• Agency Guidelines

    Fannie Mae, Freddie Mac, and FHA have all published appraisal independence requirements and guidelines.

Where to Learn About Appraiser Independence

Because the real estate appraisal is a critical part of the financing process for the borrower, their lender, and the real estate transaction, OnlineEd developed a 1-hour Oregon course for real estate licensee renewal to explain appraiser independence rules. The course explains differences between appraisals and broker price opinions, helps real estate brokers understand the definitions used in appraisals, explains actions that could adversely influence an appraiser’s value conclusion, and explains some exceptions that would allow a follow-up appraisal.

The course cost is just $6, and we’re pretty sure you will learn something much more valuable! For more information about this exclusive Oregon offering, please visit:

What is a Preliminary Title Report?

The preliminary title report reports the condition of title for a specific piece of real estate. It is a preliminary commitment by the title company for title insurance. The “final” title report is issued soon after closing. The real estate purchase agreement (RPA) usually includes the instruction for escrow to order the preliminary title report. The ordering happens as soon as the buyer or seller or their real estate brokers open escrow. The preliminary report includes information about the property that the buyer should know, such as current title vesting, easements, loans, and other encumbrances against the property.

Who compiles the preliminary title report?

The person who compiles the report is known as a title examiner. The examiner issues the preliminary report based on their findings from researching the title through every record available for the property. Chain of title means the sequence of historical transfers of title to a property; each sale or transfer is a “link” in the chain. The title examiner makes sure all the links are present. When one of the links is missing, it is a “break in the chain of title.” For example, there is a period with no recorded owner preceding the current owner because a prior deed wasn’t recorded. This search determines if the person selling the property has legal ownership.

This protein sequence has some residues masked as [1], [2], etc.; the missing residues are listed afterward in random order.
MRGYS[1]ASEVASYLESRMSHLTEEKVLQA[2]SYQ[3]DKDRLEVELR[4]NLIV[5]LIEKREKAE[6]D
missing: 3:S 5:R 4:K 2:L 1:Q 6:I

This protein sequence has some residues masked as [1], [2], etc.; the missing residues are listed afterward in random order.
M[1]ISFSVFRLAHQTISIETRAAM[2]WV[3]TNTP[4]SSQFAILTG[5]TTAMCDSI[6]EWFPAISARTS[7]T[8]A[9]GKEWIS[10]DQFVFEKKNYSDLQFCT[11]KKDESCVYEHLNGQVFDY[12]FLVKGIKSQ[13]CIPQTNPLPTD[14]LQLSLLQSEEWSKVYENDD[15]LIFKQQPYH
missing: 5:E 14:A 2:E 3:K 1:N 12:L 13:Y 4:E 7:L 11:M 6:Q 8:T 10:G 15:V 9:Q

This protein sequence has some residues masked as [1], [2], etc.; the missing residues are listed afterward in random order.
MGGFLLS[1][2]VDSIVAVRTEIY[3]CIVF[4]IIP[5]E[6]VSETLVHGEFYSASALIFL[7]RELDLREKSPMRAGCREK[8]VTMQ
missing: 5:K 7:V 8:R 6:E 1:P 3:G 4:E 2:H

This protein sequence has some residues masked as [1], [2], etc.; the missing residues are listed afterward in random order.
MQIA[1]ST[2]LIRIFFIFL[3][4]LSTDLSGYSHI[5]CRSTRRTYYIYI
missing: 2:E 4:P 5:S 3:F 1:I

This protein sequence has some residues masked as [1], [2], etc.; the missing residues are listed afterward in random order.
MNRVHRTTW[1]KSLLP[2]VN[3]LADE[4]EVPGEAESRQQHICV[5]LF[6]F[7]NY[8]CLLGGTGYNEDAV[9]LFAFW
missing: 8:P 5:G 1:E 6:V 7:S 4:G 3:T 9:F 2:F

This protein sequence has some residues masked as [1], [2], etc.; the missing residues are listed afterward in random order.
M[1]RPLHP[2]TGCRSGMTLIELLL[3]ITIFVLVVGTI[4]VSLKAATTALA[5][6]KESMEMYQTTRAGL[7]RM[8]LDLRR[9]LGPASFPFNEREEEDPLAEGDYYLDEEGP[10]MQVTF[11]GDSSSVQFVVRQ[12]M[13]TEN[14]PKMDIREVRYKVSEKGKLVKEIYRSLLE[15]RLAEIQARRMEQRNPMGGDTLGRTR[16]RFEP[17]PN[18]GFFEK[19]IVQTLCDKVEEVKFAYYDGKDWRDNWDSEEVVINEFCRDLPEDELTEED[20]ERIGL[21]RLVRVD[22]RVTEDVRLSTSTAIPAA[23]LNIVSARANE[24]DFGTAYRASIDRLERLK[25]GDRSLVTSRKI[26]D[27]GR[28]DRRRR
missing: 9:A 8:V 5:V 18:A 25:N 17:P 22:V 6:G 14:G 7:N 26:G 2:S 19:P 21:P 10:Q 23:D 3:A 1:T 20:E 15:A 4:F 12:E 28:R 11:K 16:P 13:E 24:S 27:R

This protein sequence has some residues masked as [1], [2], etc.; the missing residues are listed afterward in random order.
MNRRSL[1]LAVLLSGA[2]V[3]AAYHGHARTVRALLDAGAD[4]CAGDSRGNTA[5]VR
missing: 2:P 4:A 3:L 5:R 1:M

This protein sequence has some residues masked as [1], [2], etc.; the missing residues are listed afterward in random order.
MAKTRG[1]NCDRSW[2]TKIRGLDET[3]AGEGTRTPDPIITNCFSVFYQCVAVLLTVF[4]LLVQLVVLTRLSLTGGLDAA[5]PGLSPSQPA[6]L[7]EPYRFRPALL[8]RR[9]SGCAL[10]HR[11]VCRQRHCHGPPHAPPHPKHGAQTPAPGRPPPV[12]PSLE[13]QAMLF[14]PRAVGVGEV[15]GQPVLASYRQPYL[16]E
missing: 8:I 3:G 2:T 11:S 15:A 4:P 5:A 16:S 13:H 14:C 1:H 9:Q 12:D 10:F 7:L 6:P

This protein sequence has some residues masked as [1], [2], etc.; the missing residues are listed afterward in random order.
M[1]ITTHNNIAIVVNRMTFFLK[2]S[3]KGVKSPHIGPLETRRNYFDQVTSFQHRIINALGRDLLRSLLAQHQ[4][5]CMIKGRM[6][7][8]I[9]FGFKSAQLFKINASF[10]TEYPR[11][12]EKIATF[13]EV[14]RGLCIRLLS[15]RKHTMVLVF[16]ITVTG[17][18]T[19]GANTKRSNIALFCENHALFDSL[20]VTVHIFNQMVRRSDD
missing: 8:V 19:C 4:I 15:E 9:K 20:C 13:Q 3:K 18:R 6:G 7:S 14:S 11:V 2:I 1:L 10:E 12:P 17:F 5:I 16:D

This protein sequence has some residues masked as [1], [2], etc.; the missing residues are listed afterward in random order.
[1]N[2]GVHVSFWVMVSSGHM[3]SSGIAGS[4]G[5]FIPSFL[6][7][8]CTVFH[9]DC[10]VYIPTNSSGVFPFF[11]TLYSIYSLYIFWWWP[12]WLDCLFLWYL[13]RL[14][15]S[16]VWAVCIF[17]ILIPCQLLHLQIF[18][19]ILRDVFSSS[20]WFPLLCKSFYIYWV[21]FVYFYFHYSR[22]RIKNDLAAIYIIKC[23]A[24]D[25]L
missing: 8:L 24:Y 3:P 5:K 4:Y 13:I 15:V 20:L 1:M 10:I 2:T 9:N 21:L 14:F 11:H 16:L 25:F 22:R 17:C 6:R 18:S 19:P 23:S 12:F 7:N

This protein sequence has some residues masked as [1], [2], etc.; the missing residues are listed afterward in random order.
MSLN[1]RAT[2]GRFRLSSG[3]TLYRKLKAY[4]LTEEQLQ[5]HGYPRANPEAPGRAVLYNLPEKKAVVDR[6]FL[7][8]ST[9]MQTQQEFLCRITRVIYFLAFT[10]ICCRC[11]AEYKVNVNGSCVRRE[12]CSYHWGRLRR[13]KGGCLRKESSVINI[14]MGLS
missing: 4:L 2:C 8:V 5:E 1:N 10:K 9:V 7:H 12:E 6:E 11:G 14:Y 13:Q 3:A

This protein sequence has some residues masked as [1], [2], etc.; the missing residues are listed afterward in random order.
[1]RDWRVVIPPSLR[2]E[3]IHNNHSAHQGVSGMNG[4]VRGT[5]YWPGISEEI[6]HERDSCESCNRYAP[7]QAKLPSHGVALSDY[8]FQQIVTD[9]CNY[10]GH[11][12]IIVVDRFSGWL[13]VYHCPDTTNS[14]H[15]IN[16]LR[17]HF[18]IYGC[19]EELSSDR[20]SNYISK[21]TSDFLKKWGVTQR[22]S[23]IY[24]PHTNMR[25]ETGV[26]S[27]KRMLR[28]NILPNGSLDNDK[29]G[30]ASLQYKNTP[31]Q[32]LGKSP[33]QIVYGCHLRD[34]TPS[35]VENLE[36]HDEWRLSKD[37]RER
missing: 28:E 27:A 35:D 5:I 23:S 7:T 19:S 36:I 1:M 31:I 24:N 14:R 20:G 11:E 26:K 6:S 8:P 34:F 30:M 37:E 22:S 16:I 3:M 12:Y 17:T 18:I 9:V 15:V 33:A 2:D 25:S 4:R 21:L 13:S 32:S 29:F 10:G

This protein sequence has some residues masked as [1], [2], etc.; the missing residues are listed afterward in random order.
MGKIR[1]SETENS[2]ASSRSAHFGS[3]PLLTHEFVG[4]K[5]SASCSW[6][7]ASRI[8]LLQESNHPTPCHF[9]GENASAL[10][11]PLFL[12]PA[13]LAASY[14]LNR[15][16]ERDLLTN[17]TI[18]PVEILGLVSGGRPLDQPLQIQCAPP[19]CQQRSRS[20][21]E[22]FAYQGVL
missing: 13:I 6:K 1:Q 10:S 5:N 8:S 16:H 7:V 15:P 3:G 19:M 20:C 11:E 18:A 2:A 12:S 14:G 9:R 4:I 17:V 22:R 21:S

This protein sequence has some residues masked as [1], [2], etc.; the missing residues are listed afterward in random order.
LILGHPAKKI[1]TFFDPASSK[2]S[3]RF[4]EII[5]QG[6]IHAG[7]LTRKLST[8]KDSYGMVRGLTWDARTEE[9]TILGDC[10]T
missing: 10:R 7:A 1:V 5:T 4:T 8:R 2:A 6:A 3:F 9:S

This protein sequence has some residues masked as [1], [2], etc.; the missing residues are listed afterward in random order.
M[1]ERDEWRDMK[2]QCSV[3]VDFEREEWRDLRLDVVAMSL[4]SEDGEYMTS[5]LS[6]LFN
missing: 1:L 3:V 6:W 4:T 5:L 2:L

The portion of the report detailing the history of property ownership is an abstract of title. In the report, the general heading of Title Search includes the search for existing encumbrances. Abstract of title is a detailed history of property ownership; title search is a detailed listing of encumbrances. The abstract and search are compiled into and become the preliminary title report.

How do they do a title search?

  • A title company examiner searches the records of the county recorder, county assessor, and governmental taxing agencies that may affect title.
  • Some title companies have their own records department, known as a title plant. They keep duplicates of recorded documents from offices and courts at the federal, state, county, and municipal levels.
  • A title examiner has four primary determinations:
  1. The exact description of the property
  2. The estate interest in the property
  3. The vesting of the estate interest
  4. The exceptions affecting the vested interest, such as liens, encumbrances, and miscellaneous defects

The title search and subsequent preliminary title report reveal the following:

  • The vested owner’s name, as disclosed in the public records
  • Current real estate property taxes, including whether they are paid or unpaid, and the date of the last property assessment
  • Outstanding liens, encumbrances, covenants, conditions, restrictions, and easements
  • A plat map of the subject property that shows the location and dimensions of the property